Eirvit forced civility. “Fishmaster Un,” she said, inclining her head, telling herself she could be forgiven for not thinking to remind herself to address the woman by the much better-sounding and more accurate “Master of Fisheries.”
Aldis glanced sidelong at Eirvit, her expression well lit by the sunlight streaming in through the open windows and yet somehow unreadable. “My daughter is returned from Orphan Hall with news for me,” Aldis announced to Un in a clear, pleasant voice that, when directed to most people, made them feel like they were the most cherished people in the world and some of Aldis’s most-respected intimates. And yet somehow, at the same time, it distanced them, telegraphed to them Aldis’s pure heart and power and suggested that they had little hope of being that kind, that clear-seeing, that conscientious, though any contact with Aldis convinced them that they must endeavor to be so.
Eirvit waited. She had no desire to say anything of what was happening at Orphan Hall in front of Un, for she was certain that Un would find some way to use it to her advantage, though she wouldn’t be surprised if Un knew about it already, for Blackravens were involved. If Eirvit had been more paranoid, she would have been convinced that Un had spies at Arrowstone, for the fishmonger always seemed to know every action and maneuver the Blackravens enacted. Eirvit also knew that Aldis had no desire to speak of these things in front of Un.
“I believe that’s all we can do today,” Aldis said, gently taking the wide bowl back from Un with one hand—her only hand, her left hand. The right hand had been digested in the guts of a Winter Wolf years ago. Then she turned her body and deftly, despite it having such a wide rim, poured the tea into the narrow opening of a clay jar. Then, setting the bowl down on the edge of the hearth, she stoppered the jar with a wooden pug. She handed the jar, by means of a leather handle, to Un. “It’s perfectly safe to drink, and I would sip as much as you are able to on your walk back to your occupation. If it agrees with you, you might brew some more of your own.” Aldis’s voice was so enchanting that Un, if she had wanted to, might not have been able to resist it. She held the jar in her hands, and now Aldis handed her a packet of herbs wrapped lightly in rustling birchbark. “You saw me prepare it, Un. You might do the same.”
“Thank you, holy one,” Un said, rising.
“Please tell Torek to wait a moment,” Aldis said to Un’s exiting form. “I must speak to my daughter a spell.”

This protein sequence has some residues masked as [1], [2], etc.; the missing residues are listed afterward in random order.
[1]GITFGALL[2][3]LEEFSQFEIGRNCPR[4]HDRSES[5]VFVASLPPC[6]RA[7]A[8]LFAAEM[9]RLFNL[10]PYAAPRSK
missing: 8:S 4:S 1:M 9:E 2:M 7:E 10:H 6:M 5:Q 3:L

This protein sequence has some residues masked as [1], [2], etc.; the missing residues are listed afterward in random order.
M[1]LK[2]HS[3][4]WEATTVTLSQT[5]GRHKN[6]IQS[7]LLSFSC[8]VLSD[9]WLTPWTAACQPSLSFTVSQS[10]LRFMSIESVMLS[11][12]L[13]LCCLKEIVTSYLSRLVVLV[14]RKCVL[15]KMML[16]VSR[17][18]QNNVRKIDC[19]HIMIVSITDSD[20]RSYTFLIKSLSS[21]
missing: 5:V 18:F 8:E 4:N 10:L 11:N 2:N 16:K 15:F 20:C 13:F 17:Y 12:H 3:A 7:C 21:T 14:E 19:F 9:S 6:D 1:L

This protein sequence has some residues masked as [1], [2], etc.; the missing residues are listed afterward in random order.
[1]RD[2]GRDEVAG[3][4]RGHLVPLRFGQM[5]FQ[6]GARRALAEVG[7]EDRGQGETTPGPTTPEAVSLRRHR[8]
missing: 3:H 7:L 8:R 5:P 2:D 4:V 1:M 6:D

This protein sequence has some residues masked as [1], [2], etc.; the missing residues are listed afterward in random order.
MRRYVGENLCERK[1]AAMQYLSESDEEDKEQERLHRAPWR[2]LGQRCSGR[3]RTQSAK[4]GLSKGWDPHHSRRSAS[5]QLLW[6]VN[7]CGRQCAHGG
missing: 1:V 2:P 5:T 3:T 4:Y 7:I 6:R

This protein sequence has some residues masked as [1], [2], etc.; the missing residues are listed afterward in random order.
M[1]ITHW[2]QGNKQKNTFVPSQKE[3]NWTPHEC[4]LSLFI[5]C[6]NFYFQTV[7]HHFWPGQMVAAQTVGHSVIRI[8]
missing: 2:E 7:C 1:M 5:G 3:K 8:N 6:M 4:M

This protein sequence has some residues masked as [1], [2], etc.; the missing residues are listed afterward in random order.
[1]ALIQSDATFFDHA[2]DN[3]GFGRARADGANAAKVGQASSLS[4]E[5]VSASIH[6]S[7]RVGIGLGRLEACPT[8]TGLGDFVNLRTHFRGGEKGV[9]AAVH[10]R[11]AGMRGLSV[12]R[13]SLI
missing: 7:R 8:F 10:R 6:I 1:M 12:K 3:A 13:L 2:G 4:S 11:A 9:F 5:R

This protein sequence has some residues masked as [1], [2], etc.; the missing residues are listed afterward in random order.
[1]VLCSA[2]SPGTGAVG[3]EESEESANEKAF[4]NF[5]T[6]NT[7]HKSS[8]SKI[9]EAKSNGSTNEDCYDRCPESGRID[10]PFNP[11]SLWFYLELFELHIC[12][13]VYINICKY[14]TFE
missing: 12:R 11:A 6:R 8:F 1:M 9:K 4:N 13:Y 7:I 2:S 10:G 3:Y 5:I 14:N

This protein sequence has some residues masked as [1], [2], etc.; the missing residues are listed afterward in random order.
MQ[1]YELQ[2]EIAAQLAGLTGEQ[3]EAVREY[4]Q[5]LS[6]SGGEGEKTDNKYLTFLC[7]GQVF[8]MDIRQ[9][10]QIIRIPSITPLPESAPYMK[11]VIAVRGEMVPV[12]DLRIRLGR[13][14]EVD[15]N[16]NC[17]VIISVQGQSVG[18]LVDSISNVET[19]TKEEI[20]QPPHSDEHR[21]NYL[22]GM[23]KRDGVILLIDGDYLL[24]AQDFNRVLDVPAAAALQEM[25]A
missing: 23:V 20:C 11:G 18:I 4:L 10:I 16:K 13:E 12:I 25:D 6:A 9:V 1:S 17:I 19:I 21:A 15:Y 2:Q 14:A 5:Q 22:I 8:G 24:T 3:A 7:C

“Certainly,” Un said, and the scent of fish left with her passing, leaving the air clean with mint and hearthsmoke. Eirvit closed the door—a door that seldom was closed—behind the fishmonger.
“Daughter,” said Aldis.
Eirvit rushed to her mother. To Eirvit’s surprise, Eirvit’s eyes were full of tears, and her voice was almost hysterical, no matter how she tried to control it. “It’s terrible, mother!” she gasped. “There’s a darkness, a force of great evil, residing in the basement. It’s so much more than I can handle! In fact, it was toying with us—me—and I think I would be dead now if it had willed it.”
“Peace, child,” Aldis said. Eirvit wasn’t sure how it had happened, but Aldis was standing now, cradling Eirvit’s head to her shoulder. “What of the children? Did you find them?”
“We know nothing, nothing, but the bogey in the basement says that he has nothing to do with it, if we can believe him. He says to look at these dolls, these exquisite crafts that Skark has been giving the children. And they’re magical.”
Eirvit sensed Aldis stiffen. “How do you know?”
“A Blackraven. A new one. Hross is his name. He has some magic and showed us so.”
Eirvit now was comforted enough to step backward and look at her mother’s face. She found her mother as beautiful as her reputation, though with age and care lines had formed in her hard flesh. More silver than gold streaked her hair now, and her gray-blue eyes shone like light on water. “Your sister,”Aldis said. “Where is she?”
“I recommended she stay with the steaders, that she not allow anyone back into the hall, that she gather everyone and bring them here—Mother, what is it?” She asked this because she saw something, like a shadow on water, cross her mother’s face.
“I fear for her,” Aldis said. She reached to the inglenook and drew from its customary leaning point her hunting spear. Its shaft was smooth, white ash. “We should go to her. Now.”
Hope surged in Eirvit. “Yes, Mother.” Eirvit knew what force was needed. As she followed her mother out onto the porch, she took down from where it hung above the lintel the silver horn of Erastil. She noticed everyone on the porch looking up at her mother from their chairs, one of them—Torvek, perhaps—rising from his seat, probably thinking it was his turn for counsel or a blessing. But as Aldis nodded affably to the company on the veranda and yet continued right on down the few stairs onto the sward, others began to rise, too, sensing that something more important was afoot. And they knew it when Eirvit raised the horn to her lips and uttered three quick blasts.
She had never blown the horn before. Its power took her breaths, intensified them, shuttled them out to what seemed like, to her ears, all of creation. The supplicants on the porch gaped openly at her. They could hear nothing else but the horn blasts, but though it consumed or obliterated all other sounds, it couldn’t be described as defining: pleasurable, to the contrary, a music that seemed to fill one’s entire center.
A long period of silence seemed to follow those blasts. Then, just before Eirvit considered raising the horn again to her lips, she heard three answering clashes of perhaps a hundred shields on shields from the Shield Champion practice yards. Deadeye Rock was going to move.